Bob Crawford of the Avett Brothers has always understood the importance of family.
During its decade-plus career, the North Carolina combo — featuring Crawford and siblings Scott and Seth Avett — has rarely toured for long stretches. Instead, the band had built a successful career while keeping a balance between life on the road and life at home.
"The longer you're away from your family, there's no way to make up for that lost time," Crawford says. "That's the story of anyone who works and travels. If you're away, it gets hard to keep that bond."
For the Avett Brothers, the bonds of family have been tested and strengthened over the past year.
In the fall of 2011, Crawford's 22-month old daughter, Hallie, was diagnosed with a brain tumor. Crawford took a hiatus from the band, and his wife, Melanie, and their family relocated to Memphis last October so Hallie could undergo treatment at St. Jude's Children's Research Hospital.
They remained there until this past May, when Hallie completed six months of IV chemotherapy. The family has been returning for periodic checkups and treatments.
"We've come back every three months for scans," Crawford says. "We were back in July, and everything was stable. And if everything is stable this time, we'll be back in January. If my daughter Hallie is doing good, then we're doing good."
Following his leave, Crawford has been back with the group since the release of the Avetts' seventh and latest album, The Carpenter, which debuted last month at No. 4 on the Billboard album charts.
The band's second effort for major label American Recordings, and it moves the group further in a pop direction, while retaining the sprite roots and bluegrass elements of its earlier work.
The material on The Carpenter is a result of much seasoning. "We do a lot of demoing -- a lot of working on songs in sound checks and even playing the new songs live," Crawford says. "Some of the songs on The Carpenter are seven years old. They just took time to be completed."
He cites one of the album's standouts, the doo-wop flavored "Pretty Girl from Michigan," which had been recorded three different times over the years, until the band felt they'd finally captured the right arrangement. "We believe in taking time with the songs and testing them and making sure they're right," he says.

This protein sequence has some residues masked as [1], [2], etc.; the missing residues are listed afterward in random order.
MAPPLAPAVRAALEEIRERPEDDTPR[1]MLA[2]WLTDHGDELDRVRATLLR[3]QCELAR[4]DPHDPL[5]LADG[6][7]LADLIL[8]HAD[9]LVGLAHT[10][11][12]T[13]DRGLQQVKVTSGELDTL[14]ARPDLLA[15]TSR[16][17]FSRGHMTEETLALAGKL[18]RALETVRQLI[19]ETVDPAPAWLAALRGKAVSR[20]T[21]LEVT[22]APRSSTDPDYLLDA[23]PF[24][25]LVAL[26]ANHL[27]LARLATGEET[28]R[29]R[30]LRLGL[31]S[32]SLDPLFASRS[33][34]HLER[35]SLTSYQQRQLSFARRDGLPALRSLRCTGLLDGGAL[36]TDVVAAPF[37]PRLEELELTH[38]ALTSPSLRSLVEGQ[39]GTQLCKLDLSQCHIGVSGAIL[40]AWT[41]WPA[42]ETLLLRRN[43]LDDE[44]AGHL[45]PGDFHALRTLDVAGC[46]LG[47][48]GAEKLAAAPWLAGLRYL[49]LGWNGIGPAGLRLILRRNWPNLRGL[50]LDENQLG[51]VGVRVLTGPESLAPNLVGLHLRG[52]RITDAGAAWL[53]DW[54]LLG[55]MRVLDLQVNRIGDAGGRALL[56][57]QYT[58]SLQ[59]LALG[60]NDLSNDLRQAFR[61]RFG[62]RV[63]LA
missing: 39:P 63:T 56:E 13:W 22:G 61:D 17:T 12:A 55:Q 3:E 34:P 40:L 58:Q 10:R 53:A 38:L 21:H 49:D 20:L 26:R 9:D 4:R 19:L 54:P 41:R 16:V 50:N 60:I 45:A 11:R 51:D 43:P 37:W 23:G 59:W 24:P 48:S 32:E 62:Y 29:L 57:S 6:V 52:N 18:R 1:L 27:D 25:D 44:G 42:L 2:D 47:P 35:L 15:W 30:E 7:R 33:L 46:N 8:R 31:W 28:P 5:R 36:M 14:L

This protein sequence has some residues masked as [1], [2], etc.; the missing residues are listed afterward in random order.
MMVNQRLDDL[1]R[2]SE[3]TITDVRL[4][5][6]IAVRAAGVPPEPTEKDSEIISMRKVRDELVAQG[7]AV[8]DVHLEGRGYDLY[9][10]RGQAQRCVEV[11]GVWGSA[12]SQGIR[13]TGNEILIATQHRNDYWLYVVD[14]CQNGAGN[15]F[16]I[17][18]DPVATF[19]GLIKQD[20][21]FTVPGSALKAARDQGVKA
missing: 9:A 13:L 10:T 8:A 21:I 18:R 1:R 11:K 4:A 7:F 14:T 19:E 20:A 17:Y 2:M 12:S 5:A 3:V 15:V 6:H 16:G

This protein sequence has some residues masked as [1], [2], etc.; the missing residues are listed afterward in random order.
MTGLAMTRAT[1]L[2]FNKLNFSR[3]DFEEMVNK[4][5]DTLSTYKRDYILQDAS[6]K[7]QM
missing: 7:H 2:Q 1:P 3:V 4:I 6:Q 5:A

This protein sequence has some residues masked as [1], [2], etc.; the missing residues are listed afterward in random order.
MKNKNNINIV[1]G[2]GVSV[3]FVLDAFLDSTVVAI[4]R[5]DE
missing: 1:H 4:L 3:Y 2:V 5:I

That kind of slow, solid determination has been a hallmark of the band since Crawford joined the fledgling Avett Brothers in April 2001.
During its first five years together, the band released five albums, toured the club circuit, and built a steady grassroots following. With the release of 2007's Emotionalism, critics and the industry began to take notice. The band's next record, I and Love and You in 2009, shot into Top 20, and saw the band make the rounds of late-night TV shows and become a favorite of the NPR set.
"Around 2009, things did ramp up; the pace quickened, if you will," Crawford says. "But for the most part, it's been a nice gradual climb and a lot of little things that led to bigger things. Or a lot of little things that piled on top of each other that made it easier to get to the bigger thing."
The band reached a new level last year, when the Avetts, along with fellow up-and-comers Mumford & Sons, were featured in a T Bone Burnett-produced segment on the Grammy Awards playing alongside Bob Dylan.
Since then, the Avetts' profile has continued to grow, as evidenced by the band's latest chart debut and a new national ad campaign for The Gap. The group will appear on an episode of CMT's "Crossroads" with country legend Randy Travis that will air on Nov. 23. The band will finish touring for the year shortly after that, and plans to take a few months off and then begin prepping a new LP.
"We're already kicking around ideas of how to do the next record," Crawford says, "looking at what setting or environment we want to work in, and how we can maybe change things up a little bit."